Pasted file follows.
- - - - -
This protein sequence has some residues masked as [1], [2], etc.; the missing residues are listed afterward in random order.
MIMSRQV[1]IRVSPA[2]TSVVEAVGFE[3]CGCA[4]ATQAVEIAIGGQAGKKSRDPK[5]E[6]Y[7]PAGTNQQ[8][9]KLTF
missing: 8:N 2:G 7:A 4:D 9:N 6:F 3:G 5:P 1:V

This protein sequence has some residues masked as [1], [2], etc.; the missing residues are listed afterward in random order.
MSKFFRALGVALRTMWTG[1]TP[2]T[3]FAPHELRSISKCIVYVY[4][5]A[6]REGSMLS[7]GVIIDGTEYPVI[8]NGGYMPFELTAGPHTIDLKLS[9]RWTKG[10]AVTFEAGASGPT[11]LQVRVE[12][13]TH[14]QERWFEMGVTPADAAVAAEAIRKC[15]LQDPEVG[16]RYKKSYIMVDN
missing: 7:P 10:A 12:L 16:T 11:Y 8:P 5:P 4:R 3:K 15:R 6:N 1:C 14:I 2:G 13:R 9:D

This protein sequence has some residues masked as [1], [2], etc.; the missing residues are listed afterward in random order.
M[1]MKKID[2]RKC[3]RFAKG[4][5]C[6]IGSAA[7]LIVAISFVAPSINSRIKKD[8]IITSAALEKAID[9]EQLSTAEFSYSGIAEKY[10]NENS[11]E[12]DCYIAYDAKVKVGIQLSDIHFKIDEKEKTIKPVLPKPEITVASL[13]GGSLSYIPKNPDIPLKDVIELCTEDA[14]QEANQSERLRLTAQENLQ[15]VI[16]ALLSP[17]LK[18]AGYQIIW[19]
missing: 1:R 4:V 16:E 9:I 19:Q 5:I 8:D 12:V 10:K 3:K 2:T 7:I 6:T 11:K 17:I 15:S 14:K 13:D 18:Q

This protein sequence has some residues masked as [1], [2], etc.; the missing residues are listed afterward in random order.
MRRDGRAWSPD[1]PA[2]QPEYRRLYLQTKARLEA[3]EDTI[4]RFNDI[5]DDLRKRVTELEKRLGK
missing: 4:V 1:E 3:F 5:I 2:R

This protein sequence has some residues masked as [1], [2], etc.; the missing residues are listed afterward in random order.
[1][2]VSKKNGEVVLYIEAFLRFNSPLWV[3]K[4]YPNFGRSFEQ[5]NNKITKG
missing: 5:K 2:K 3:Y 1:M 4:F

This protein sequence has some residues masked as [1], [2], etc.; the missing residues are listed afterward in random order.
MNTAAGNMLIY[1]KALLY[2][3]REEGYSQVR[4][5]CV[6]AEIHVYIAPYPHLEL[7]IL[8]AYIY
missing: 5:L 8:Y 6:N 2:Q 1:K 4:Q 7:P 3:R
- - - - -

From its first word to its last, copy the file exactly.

This protein sequence has some residues masked as [1], [2], etc.; the missing residues are listed afterward in random order.
MIMSRQV[1]IRVSPA[2]TSVVEAVGFE[3]CGCA[4]ATQAVEIAIGGQAGKKSRDPK[5]E[6]Y[7]PAGTNQQ[8][9]KLTF
missing: 8:N 2:G 7:A 4:D 9:N 6:F 3:G 5:P 1:V

This protein sequence has some residues masked as [1], [2], etc.; the missing residues are listed afterward in random order.
MSKFFRALGVALRTMWTG[1]TP[2]T[3]FAPHELRSISKCIVYVY[4][5]A[6]REGSMLS[7]GVIIDGTEYPVI[8]NGGYMPFELTAGPHTIDLKLS[9]RWTKG[10]AVTFEAGASGPT[11]LQVRVE[12][13]TH[14]QERWFEMGVTPADAAVAAEAIRKC[15]LQDPEVG[16]RYKKSYIMVDN
missing: 7:P 10:A 12:L 16:T 11:Y 8:P 5:P 4:R 3:K 15:R 6:N 1:C 14:I 2:G 13:R 9:D

This protein sequence has some residues masked as [1], [2], etc.; the missing residues are listed afterward in random order.
M[1]MKKID[2]RKC[3]RFAKG[4][5]C[6]IGSAA[7]LIVAISFVAPSINSRIKKD[8]IITSAALEKAID[9]EQLSTAEFSYSGIAEKY[10]NENS[11]E[12]DCYIAYDAKVKVGIQLSDIHFKIDEKEKTIKPVLPKPEITVASL[13]GGSLSYIPKNPDIPLKDVIELCTEDA[14]QEANQSERLRLTAQENLQ[15]VI[16]ALLSP[17]LK[18]AGYQIIW[19]
missing: 1:R 4:V 16:E 9:I 19:Q 5:I 8:D 12:V 10:K 3:K 2:T 7:I 6:T 11:K 17:I 15:S 14:K 13:D 18:Q

This protein sequence has some residues masked as [1], [2], etc.; the missing residues are listed afterward in random order.
MRRDGRAWSPD[1]PA[2]QPEYRRLYLQTKARLEA[3]EDTI[4]RFNDI[5]DDLRKRVTELEKRLGK
missing: 4:V 1:E 3:F 5:I 2:R

This protein sequence has some residues masked as [1], [2], etc.; the missing residues are listed afterward in random order.
[1][2]VSKKNGEVVLYIEAFLRFNSPLWV[3]K[4]YPNFGRSFEQ[5]NNKITKG
missing: 5:K 2:K 3:Y 1:M 4:F

This protein sequence has some residues masked as [1], [2], etc.; the missing residues are listed afterward in random order.
MNTAAGNMLIY[1]KALLY[2][3]REEGYSQVR[4][5]CV[6]AEIHVYIAPYPHLEL[7]IL[8]AYIY
missing: 5:L 8:Y 6:N 2:Q 1:K 4:Q 7:P 3:R